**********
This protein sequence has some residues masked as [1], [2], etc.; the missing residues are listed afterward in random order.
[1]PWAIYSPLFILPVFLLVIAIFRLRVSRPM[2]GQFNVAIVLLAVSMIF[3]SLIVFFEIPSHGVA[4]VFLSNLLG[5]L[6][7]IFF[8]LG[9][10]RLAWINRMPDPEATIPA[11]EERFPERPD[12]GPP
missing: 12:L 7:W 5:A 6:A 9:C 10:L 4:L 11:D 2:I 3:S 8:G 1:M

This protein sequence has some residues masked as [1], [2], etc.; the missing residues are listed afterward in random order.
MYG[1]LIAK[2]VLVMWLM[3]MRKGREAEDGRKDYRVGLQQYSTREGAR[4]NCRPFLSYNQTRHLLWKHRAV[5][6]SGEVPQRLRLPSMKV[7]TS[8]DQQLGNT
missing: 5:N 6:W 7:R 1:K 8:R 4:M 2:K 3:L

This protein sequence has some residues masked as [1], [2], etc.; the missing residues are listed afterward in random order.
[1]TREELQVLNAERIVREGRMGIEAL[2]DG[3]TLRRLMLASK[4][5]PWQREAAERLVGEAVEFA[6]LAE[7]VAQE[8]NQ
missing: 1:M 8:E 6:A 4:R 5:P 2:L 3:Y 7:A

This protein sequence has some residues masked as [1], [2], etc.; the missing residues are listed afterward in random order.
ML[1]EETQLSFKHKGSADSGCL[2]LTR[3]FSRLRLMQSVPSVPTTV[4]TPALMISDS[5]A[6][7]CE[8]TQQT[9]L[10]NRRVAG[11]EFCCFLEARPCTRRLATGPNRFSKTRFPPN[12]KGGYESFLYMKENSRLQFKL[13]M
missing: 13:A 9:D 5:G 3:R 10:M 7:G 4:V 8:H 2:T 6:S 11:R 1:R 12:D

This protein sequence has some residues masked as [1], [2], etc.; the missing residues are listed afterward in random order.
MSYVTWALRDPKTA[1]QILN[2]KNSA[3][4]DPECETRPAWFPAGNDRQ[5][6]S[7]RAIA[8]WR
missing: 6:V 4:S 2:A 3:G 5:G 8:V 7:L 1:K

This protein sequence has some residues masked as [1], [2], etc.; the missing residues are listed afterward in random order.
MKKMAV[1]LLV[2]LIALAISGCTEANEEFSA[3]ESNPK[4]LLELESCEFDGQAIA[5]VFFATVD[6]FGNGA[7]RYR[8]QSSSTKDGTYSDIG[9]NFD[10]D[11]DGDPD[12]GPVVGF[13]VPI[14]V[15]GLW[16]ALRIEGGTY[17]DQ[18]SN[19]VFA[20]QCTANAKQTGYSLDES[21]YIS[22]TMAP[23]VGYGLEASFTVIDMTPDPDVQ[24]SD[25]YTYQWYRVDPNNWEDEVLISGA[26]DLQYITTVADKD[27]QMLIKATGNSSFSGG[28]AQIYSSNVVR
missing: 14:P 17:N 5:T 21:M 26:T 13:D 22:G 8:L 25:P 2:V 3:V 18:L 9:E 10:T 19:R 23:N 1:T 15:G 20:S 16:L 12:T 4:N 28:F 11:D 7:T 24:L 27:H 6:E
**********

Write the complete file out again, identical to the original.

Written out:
This protein sequence has some residues masked as [1], [2], etc.; the missing residues are listed afterward in random order.
[1]PWAIYSPLFILPVFLLVIAIFRLRVSRPM[2]GQFNVAIVLLAVSMIF[3]SLIVFFEIPSHGVA[4]VFLSNLLG[5]L[6][7]IFF[8]LG[9][10]RLAWINRMPDPEATIPA[11]EERFPERPD[12]GPP
missing: 12:L 7:W 5:A 6:A 9:C 10:L 4:L 11:D 2:I 3:S 8:G 1:M

This protein sequence has some residues masked as [1], [2], etc.; the missing residues are listed afterward in random order.
MYG[1]LIAK[2]VLVMWLM[3]MRKGREAEDGRKDYRVGLQQYSTREGAR[4]NCRPFLSYNQTRHLLWKHRAV[5][6]SGEVPQRLRLPSMKV[7]TS[8]DQQLGNT
missing: 5:N 6:W 7:R 1:K 8:R 4:M 2:K 3:L

This protein sequence has some residues masked as [1], [2], etc.; the missing residues are listed afterward in random order.
[1]TREELQVLNAERIVREGRMGIEAL[2]DG[3]TLRRLMLASK[4][5]PWQREAAERLVGEAVEFA[6]LAE[7]VAQE[8]NQ
missing: 1:M 8:E 6:A 4:R 5:P 2:L 3:Y 7:A

This protein sequence has some residues masked as [1], [2], etc.; the missing residues are listed afterward in random order.
ML[1]EETQLSFKHKGSADSGCL[2]LTR[3]FSRLRLMQSVPSVPTTV[4]TPALMISDS[5]A[6][7]CE[8]TQQT[9]L[10]NRRVAG[11]EFCCFLEARPCTRRLATGPNRFSKTRFPPN[12]KGGYESFLYMKENSRLQFKL[13]M
missing: 13:A 9:D 5:G 3:R 10:M 7:G 4:V 8:H 2:T 6:S 11:R 1:R 12:D

This protein sequence has some residues masked as [1], [2], etc.; the missing residues are listed afterward in random order.
MSYVTWALRDPKTA[1]QILN[2]KNSA[3][4]DPECETRPAWFPAGNDRQ[5][6]S[7]RAIA[8]WR
missing: 6:V 4:S 2:A 3:G 5:G 8:V 7:L 1:K

This protein sequence has some residues masked as [1], [2], etc.; the missing residues are listed afterward in random order.
MKKMAV[1]LLV[2]LIALAISGCTEANEEFSA[3]ESNPK[4]LLELESCEFDGQAIA[5]VFFATVD[6]FGNGA[7]RYR[8]QSSSTKDGTYSDIG[9]NFD[10]D[11]DGDPD[12]GPVVGF[13]VPI[14]V[15]GLW[16]ALRIEGGTY[17]DQ[18]SN[19]VFA[20]QCTANAKQTGYSLDES[21]YIS[22]TMAP[23]VGYGLEASFTVIDMTPDPDVQ[24]SD[25]YTYQWYRVDPNNWEDEVLISGA[26]DLQYITTVADKD[27]QMLIKATGNSSFSGG[28]AQIYSSNVVR
missing: 14:P 17:N 5:T 21:M 26:T 13:D 22:G 8:L 25:P 2:V 3:V 18:L 9:E 10:T 19:R 23:N 1:T 15:G 20:S 16:L 12:T 4:N 28:F 11:D 7:T 24:L 27:H 6:E